ABSTRACT The chromogranins A (CgA) and B (CgB) and secretogranin II (SgII) constitute the main members of a family of uniquely acidic secretory proteins in elements of the diffuse neuroendocrine system. These genetically distinct proteins, CgA, CgB, SgII and the less well known secretogranins III,VII are collectively referred to as,granins'and characterised by numerous pairs of basic amino acids as potential cleavage sites for processing by the co-stored prohormone converting enzymes PC 1/3 and PC2. This review is directed towards comparative and functional aspects of the granins with emphasis on their phylogenetically conserved sequences. Recent developments provide ample evidence of widely different effects and targets for the intact granins and their derived peptides, intracellularly in the directed trafficking of storage components during granule maturation and extracellularly in autocrine, paracrine and endocrine interactions. Most of the effects assigned to the granin derived peptides fit into patterns of direct or indirect inhibitory modulations of major functions. So far, peptides derived from CgA (vasostatins, chromacin, pancreastatin, WE-14, catestatin and parastatin), CgB (secretolytin) and SgII (secretoneurin) are the most likely candidates for granin-derived regulatory peptides, of postulated relevance not only for homeostatic processes, but also for tissue assembly and repair, inflammatory responses and the first line of defence against invading microorganisms. [source]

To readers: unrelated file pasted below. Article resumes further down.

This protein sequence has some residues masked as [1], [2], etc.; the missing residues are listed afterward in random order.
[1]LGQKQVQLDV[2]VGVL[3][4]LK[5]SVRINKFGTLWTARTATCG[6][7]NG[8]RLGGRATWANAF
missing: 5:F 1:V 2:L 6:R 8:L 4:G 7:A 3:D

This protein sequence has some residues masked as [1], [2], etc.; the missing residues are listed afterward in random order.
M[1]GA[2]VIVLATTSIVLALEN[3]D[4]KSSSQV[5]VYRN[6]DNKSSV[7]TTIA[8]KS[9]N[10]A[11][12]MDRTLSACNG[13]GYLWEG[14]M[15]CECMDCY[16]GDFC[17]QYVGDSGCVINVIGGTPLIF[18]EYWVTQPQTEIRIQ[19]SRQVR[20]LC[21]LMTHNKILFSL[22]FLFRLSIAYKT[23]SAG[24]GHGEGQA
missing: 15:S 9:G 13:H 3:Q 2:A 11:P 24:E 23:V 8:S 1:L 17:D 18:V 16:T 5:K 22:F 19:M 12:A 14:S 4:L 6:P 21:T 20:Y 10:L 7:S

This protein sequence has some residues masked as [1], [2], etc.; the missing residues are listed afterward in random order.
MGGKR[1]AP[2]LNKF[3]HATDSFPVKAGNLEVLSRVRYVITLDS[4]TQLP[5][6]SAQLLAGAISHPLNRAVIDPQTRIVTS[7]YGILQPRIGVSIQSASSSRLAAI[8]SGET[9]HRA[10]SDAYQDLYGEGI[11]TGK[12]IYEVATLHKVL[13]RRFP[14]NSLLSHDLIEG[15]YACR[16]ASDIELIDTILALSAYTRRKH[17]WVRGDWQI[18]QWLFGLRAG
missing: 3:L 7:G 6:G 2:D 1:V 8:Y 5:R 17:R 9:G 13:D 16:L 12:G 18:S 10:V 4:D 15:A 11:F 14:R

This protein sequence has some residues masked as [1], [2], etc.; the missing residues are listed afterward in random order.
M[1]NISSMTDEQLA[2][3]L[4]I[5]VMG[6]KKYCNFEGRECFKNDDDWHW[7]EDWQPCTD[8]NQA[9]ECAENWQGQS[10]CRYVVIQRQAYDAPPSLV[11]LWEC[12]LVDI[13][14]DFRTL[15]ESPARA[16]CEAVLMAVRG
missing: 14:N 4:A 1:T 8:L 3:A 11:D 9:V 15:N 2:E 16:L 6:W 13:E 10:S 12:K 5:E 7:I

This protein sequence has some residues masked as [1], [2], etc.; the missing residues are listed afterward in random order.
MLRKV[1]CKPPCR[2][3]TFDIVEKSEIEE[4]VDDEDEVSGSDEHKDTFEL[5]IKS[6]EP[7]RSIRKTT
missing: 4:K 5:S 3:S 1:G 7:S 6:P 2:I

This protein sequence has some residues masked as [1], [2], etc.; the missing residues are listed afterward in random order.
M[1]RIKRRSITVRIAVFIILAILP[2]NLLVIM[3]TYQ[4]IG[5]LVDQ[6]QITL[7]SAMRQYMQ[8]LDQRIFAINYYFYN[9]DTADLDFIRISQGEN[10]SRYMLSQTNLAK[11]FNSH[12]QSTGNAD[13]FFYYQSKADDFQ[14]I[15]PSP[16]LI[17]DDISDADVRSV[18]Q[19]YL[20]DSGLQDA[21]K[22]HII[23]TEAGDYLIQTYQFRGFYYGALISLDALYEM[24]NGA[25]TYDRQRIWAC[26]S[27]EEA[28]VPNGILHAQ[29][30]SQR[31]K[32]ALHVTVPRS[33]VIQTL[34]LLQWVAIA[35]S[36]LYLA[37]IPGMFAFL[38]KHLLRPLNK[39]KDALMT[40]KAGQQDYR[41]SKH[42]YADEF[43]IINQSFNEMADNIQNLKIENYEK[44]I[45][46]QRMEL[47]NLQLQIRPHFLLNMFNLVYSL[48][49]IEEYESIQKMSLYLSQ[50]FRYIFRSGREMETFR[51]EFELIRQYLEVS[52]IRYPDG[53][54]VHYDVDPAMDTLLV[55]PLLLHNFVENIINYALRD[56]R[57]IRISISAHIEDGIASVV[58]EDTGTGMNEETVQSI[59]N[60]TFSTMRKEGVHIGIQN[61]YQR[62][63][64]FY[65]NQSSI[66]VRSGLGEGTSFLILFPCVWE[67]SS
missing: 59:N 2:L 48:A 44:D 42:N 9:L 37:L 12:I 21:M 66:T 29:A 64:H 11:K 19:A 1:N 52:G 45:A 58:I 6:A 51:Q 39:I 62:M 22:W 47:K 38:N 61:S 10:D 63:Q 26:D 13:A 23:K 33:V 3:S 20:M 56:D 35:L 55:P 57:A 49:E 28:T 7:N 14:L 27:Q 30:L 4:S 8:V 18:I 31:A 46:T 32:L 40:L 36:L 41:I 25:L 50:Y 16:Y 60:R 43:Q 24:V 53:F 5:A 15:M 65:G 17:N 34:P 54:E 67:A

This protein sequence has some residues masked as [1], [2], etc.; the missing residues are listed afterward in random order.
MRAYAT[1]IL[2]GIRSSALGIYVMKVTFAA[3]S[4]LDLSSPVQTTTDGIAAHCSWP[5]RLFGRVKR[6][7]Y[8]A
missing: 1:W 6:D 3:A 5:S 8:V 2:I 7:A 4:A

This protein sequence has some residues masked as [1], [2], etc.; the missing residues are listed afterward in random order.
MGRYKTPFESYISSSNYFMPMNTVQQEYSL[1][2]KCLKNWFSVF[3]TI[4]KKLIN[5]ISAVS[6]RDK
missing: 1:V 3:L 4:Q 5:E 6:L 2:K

Expression of protein gene product 9·5 (PGP9·5)/ubiquitin-C-terminal hydrolase 1 (UCHL-1) in human myeloma cells

T. Otsuki